And the finding isn't impacted by lifestyle factors that could affect health and longevity, say the researchers, as they'd accounted for things such as diet, socioeconomic status, and education levels in their research.
One example given by the team describes how, after menopause, the epigenetic clock suggests that Latino women's bodies are actually 2.4 years younger in biological terms than non-Latino women of the same calendar age.
And it is this invisible physical youthfulness that the researchers think helps Latinos fight off chronic diseases comparatively better as they get older at least to a significant extent when compared to non-Latinos.
"We suspect that Latinos' slower ageing rate helps neutralise their higher health risks, particularly those related to obesity and inflammation," says Horvath. "Our findings strongly suggest that genetic or environmental factors linked to ethnicity may influence how quickly a person ages and how long they live."
Those participants included not only black, white and Latino Americans but also Han Chinese, members of the Tsimane Amerindian tribe in South America, and two separate groups of Central Africans, rain-forest-dwelling hunter-gatherers and agrarians living in grasslands and open savannas.
The Tsimane, an indigenous people who forage and cultivate crops in the lowlands of Bolivia, offer an especially good test of the epigenetic clock, constantly bombarded with bacterial, viral and parasitic infections, the Tsimane typically experience high rates of inflammation, which has widely been seen as a marker for aging.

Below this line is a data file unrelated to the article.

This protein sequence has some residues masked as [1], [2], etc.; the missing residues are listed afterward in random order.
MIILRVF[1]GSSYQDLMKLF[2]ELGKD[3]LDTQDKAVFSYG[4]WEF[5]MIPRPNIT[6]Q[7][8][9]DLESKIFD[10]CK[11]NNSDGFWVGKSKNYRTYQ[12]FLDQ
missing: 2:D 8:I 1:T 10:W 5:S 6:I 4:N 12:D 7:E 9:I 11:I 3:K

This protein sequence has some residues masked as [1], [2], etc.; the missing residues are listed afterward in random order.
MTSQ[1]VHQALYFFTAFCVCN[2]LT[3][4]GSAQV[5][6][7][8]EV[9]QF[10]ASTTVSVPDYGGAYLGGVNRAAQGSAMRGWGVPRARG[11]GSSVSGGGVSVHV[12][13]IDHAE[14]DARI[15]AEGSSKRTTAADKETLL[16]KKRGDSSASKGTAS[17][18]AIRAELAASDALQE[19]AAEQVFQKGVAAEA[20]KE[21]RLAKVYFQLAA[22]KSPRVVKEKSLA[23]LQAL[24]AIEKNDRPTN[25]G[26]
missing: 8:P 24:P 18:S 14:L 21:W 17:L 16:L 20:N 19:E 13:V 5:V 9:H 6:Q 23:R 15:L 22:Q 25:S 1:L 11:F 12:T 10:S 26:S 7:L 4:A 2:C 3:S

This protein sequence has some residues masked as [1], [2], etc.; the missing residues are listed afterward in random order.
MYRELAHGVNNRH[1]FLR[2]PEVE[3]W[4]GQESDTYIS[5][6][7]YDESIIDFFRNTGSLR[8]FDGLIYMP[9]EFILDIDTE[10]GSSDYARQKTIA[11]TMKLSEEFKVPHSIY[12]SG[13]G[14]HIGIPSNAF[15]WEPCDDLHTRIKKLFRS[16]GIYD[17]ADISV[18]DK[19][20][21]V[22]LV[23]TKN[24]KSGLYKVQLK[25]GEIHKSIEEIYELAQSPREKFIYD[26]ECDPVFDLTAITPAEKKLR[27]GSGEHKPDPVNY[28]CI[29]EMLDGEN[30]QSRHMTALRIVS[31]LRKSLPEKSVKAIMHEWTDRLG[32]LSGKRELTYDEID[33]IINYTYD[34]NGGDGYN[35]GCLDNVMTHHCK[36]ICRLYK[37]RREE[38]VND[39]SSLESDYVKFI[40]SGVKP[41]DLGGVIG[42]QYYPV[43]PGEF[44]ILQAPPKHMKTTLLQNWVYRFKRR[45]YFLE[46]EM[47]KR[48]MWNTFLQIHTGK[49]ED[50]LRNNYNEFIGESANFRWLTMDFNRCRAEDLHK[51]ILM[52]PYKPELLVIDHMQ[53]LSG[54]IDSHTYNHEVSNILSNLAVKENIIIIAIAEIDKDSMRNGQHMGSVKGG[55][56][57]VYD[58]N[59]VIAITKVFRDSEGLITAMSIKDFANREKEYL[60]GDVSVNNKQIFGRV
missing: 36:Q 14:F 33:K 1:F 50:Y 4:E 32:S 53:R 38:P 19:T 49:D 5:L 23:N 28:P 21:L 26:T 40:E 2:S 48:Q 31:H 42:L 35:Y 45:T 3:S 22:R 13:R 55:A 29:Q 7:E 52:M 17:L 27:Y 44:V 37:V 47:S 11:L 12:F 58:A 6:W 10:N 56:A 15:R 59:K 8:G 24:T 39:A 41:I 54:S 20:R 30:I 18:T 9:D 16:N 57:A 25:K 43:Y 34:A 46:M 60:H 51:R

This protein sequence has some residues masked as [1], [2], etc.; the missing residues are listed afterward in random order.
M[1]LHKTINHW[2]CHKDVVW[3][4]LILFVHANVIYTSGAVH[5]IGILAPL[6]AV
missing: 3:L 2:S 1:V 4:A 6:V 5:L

But they rarely show risk factors for heart disease or develop Type 2 diabetes as they age, and obesity, high blood pressure and problematic cholesterol are virtually nonexistent.
The epigenetic clock found that the Tsimane aged even more slowly than Latinos. The biological clock calculated the age of their blood as two years younger than Latinos and four years younger than Caucasians.
But that finding was despite strong evidence that, over age 35, a Tsimane's immune system was close to exhausted and his inflammation levels "make him look like a 90-year-old," said Horvath.
The researchers also found that blood and brain tissue ages faster in men than in women. This result jibes with the fact that women commonly live longer than men.
A biological clock like the one Horvath created would be very useful for researchers once it has been confirmed as accurate, said Steven Austad. He's chair of biology for the University of Alabama at Birmingham and scientific director of the American Federation for Aging Research.
Such a clock could rapidly compress the time it takes to complete clinical trials for drugs with the potential for slowing aging, for example -- allowing what normally would be a five-year or 50-year study to be completed in a matter of months, Austad said.
Unfortunately, aging is a complex process and has resisted previous attempts to quantify it. Researchers looking to confirm this potential biological clock should test it on lab animals, where they can account for other factors that also influence aging.